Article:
Comments (41 posted)


Microsoft, TomTom Settle Patent Infringement Battle (eWeek)

Microsoft and TomTom have settled their patent dispute as reported by eWeek. TomTom will pay Microsoft an undisclosed amount of money to license the patents, while removing code covered by the FAT patents over the next two years. "According to Microsoft, the agreement includes patent coverage for Microsoft's three file management systems patents provided in a manner that is fully compliant with TomTom's obligations under the General Public License Version 2 (GPLv2). TomTom will remove from its products the functionality related to two file management system patents (the "FAT LFN patents"), which enables efficient naming, organizing, storing and accessing of file data, Microsoft said. TomTom will remove this functionality within two years, and the agreement provides for coverage directly to TomTom's end customers under these patents during that time." While Microsoft and TomTom say this is all GPLv2 compatible, there may be others who disagree.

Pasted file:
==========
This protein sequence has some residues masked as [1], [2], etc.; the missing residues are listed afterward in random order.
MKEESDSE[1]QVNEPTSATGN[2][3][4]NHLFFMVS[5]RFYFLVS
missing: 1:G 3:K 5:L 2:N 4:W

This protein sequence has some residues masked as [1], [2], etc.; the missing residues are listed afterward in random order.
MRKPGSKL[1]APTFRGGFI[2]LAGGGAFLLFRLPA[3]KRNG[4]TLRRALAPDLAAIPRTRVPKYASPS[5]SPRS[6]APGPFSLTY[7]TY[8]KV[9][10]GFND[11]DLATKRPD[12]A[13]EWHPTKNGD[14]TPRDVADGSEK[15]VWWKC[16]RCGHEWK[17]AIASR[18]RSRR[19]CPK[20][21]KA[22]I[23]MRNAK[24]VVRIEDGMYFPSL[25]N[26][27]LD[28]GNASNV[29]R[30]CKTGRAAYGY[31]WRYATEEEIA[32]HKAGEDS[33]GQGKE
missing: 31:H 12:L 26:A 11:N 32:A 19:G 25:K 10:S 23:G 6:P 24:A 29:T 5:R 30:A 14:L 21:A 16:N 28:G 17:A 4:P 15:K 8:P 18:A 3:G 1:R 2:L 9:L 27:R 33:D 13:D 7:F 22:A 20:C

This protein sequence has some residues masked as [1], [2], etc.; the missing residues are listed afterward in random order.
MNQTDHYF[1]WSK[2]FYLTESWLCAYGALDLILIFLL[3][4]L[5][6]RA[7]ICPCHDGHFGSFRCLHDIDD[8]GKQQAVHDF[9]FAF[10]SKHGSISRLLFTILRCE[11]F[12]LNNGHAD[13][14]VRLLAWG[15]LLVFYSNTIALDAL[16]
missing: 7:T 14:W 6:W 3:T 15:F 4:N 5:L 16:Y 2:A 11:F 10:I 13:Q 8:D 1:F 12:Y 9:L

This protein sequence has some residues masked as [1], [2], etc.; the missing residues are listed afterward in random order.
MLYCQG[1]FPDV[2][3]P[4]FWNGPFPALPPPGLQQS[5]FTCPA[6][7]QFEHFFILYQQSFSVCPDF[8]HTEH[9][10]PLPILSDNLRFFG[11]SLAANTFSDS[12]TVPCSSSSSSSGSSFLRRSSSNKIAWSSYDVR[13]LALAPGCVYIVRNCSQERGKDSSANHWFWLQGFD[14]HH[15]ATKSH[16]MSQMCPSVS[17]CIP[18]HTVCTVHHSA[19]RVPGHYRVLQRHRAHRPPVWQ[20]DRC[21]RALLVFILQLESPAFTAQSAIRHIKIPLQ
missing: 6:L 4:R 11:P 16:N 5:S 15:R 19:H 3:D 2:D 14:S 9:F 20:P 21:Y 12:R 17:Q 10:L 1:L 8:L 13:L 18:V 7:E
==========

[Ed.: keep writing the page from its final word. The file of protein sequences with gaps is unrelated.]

Comments (17 posted)

TomTom - 'Settled, But Not Over Yet' says SFLC (Groklaw)

Groklaw covers the Software Freedom Law Center's response to the TomTom settlement. From SFLC: "Today's settlement between Microsoft and TomTom ends one phase of the community's response to Microsoft patent aggression, and begins another. On the basis of the information we have, we have no reason to believe that TomTom's settlement agreement with Microsoft violates the license on the kernel, Linux, or any other free software used in its products. The settlement neither implies that Microsoft patents are valid nor that TomTom's products were or are infringing."

Comments (6 posted)


From ext3 to ext4: An Interview with Theodore Ts'o (Linux Magazine)

Over at Linux Magazine, Jeff Layton interviews ext4 hacker Ted Ts'o. Layton stays away from the recent ext4 controversy, instead looking at the design goals and future plans for ext4. "One of our primary design goals was that it should be painlessly easy to upgrade from ext3 to ext4. You might not get all of the benefits of ext4 unless you do a backup/reformat/restore of your filesystem, but you would get at least some of the benefits by simply remounting the filesystem using ext4 and enabling some of ext4's features."